10 Sweet White Wine Types to try!

Gianluca Barsavi
Gianluca Barsavi
Published October 28th, 2022

Sweet wine is one of the greatest pleasures in the world. Yes, dry wine is fantastic, but the sweet kind is equally varied, exciting and enjoyable.

Sweet White Wine Types.

There are dozens of sweet white wine types that are worth trying at least once.

As Benjamin Franklin said, “Wine is constant proof that God loves us and loves to see us happy.” We’re reasonably sure he was talking about sweet wine!

Let’s explore the most popular types of sweet white wine and what makes each special. Let’s also explore fruity wines and full-blown dessert wines — the sweetest wines in the world.

Sweet White Wine Types

Although dry white wine dominates the market in terms of volume, there will always be a place for sweet white wine types. In this article, we will cover sweet and very sweet wine. Still, these two broad categories are more complex than you think — sweet wine is deliciously varied!

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Sweet White Wine Varieties

Sweetness is relative to the amount of sugar and acid in the wine. Like a lemonade doesn’t taste all that sweet thanks to the tart lemon juice, wine’s acidity balances sugar, resulting in wines with all sweetness levels. For sweet wines, we can safely say any wine with between 30 and 120 grams of residual sugar per liter (RS/L) is considered sweet.) Some styles have over 400 grams or RS/L! In comparison, dry white wine rarely has more than 3 to 5 grams of RS/L. Here are the most popular sweet white wine types.

Late Harvest White Wines

Late-harvest wines are made with grapes left to hang on the vine for between one and two months after the regular harvest time. The grapes over-ripen and dry, losing moisture and gaining sugar concentration.

Once the grapes are picked, the producer makes wine with them regularly. And here’s something interesting: the winemaker usually leaves residual sugar in the fermented wine, resulting in sweet wine, but that’s not always the case. Late-harvest wine can be relatively dry! Late-harvest wines often have around 30 grams of residual sugar per liter (RS/L). Expect over-ripe fruit aromas along with hints of dried fruit.

Wine to try: Dolce Late Harvest Wine, Napa Valley, USA

Sauternes and Barsac

Sauternes and Barsac are two neighboring French appellations in the Left Bank Bordeaux. Here, the climatic conditions are suitable for developing the noble rot: botrytis cinerea. The fungus infects grapes and dries them, leaving the fruit’s sugar and acid behind. Fermenting botrytis-infected grapes results in luscious wine.

Semillon, Sauvignon Blanc and Muscadelle are the grapes used in these communes, and the wines made with them contain between 80 and 120 grams of RS/L. Expect a sweet palate and aromas of apricot, honey, caramel and honeysuckle.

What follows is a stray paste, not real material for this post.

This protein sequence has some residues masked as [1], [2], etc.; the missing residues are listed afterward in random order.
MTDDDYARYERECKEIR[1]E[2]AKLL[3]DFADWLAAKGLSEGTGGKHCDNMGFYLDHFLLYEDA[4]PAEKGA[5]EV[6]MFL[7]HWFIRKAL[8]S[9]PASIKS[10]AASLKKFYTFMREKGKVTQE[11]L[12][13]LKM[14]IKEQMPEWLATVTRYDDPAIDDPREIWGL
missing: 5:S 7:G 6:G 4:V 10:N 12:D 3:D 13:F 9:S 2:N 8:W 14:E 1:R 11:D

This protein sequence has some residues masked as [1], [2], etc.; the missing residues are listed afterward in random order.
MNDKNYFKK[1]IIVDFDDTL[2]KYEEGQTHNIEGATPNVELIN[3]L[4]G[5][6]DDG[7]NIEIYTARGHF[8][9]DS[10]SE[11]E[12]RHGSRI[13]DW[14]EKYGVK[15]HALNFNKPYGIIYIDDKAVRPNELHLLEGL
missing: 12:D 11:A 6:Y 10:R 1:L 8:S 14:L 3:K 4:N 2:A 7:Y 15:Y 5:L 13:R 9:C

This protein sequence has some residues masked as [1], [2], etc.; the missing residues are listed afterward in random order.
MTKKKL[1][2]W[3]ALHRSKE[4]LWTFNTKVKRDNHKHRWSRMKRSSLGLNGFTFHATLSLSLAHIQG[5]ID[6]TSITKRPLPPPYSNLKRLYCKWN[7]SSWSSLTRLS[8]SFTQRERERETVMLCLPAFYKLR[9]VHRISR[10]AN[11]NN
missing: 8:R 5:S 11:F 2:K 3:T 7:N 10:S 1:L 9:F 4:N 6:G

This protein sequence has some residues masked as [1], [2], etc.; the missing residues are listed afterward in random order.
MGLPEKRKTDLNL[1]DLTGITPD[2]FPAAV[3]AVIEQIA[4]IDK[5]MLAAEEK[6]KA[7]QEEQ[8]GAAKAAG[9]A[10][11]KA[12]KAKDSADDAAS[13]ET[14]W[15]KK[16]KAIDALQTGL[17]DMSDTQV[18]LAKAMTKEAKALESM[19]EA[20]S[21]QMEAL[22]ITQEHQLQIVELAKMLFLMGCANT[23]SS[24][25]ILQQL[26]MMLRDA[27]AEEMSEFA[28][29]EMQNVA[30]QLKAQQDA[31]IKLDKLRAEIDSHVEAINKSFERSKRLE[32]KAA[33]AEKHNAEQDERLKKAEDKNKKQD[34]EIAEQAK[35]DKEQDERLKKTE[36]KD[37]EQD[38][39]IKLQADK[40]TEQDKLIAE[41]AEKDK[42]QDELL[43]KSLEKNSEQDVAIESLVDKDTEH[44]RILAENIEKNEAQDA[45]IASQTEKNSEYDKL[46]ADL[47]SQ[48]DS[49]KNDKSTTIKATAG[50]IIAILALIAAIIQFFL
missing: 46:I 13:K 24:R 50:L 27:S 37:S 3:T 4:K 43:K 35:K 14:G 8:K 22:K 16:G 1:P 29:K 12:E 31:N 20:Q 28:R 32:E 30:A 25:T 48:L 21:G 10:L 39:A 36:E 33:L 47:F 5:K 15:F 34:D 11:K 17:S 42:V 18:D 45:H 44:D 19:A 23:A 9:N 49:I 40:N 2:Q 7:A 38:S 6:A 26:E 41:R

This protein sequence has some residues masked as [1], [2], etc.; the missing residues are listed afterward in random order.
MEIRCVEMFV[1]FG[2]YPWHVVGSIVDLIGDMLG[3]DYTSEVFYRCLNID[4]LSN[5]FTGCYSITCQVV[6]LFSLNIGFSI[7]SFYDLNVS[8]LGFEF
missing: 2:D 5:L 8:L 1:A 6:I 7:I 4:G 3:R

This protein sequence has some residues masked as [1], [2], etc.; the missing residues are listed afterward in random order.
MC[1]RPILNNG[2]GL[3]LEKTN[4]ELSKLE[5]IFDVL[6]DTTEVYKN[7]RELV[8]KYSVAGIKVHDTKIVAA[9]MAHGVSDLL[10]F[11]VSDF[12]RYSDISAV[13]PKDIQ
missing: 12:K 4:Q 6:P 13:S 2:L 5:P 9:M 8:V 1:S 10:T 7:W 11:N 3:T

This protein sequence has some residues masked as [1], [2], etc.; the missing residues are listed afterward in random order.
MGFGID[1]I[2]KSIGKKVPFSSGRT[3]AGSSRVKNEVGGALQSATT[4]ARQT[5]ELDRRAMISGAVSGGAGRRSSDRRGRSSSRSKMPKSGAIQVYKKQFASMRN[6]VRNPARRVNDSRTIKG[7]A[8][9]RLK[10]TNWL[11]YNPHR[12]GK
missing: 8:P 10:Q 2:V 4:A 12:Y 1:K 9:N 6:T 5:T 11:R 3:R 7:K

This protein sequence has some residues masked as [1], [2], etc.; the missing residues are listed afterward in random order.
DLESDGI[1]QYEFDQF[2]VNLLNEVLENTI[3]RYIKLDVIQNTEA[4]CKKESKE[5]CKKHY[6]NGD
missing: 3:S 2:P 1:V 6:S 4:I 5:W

Wines to try:

  • Chateau Rieussec, Sauternes, France

  • Chateau Climens, Sauternes - Barsac, France

Auslese Riesling

Auslese is a German term for “selected harvest” wines, most of which are made with late-harvested, sweet-scented Riesling. The grapes are handpicked, and a few might be affected by the noble rot.

Not all Auslese Riesling is sweet. As explained in the late harvest section above, producers might choose to ferment the sweet juice from late-harvested grapes to dryness, resulting in richer and more alcoholic wines that are not necessarily sweet.

Before fermentation, Auslese grapes have a stunning sugar concentration of 191–260 grams of sugar per liter, but after fermentation, the category ends with around 30-50 grams of RS/L.

Wine to try: Joh. Jos. Prum Wehlener Sonnenuhr Riesling Auslese, Mosel, Germany

Sweet white wine - Tokaji Aszú.

Tokaji Aszú (Tokay)

Tokaji is a region and a wine style in Hungary, and it is known for its wines made with botrytized grapes. Here, winemakers combine infected grapes with fresh wine to produce sweet, balanced wines called Aszú. The standard is adding five 25kg baskets (5 puttonyos) of botrytized grapes for every 136-liter barrel in a near 1:1 ratio.

The grapes used for Tokaji include Furmint, Harslevelu and Sárga Muskotály. Expect scents of dried fruit, pitted fruit, honey, saffron, flowers and toasted nuts. Tokaji Azsú must contain at least 120 grams of RS/L.

Pro tip: There are sweeter kinds of sweet white wine in Tokaji, including Tokaji 6 puttonyos, and Tokaji Essencia, made with free-run juice with up to 450 grams of RS/L!

Wines to try:

  • Royal Tokaji Aszu 5 Puttonyos, Tokaj, Hungary

  • Oremus Tokaji Aszu 5 Puttonyos, Tokaj, Hungary

White Port

White Port is produced in the Douro Valley, Portugal, and comes from the same place as regular Port. This style, though, is made with white grapes, mainly Malvasia Fina, Rabigato and Codega. The grapes are picked and fermented, but the producer stops fermentation by adding a neutral grape spirit. The result is half-fermented wine with plenty of residual sugar and an alcoholic kick.

White Port tastes like stone fruit, citrus, brown spices, dried fruit and nuts. Depending on the producer, it can contain between 50 and 150 grams of RS/L.

Wines to try:

  • Kopke Colheita White Port, Portugal

  • Ferreira Port Branco, Portugal

Very Sweet White Wine Varieties

Although there’s no universal definition for very sweet wines, we generally consider any wine with over 120 grams of residual sugar per liter a very sweet or dessert wine. These are the most popular.


Moscato is an ancient grape native to the Mediterranean Basin; it is one of the few white varieties that thrive in the warmer coastal regions, producing considerable amounts of sugar in the process.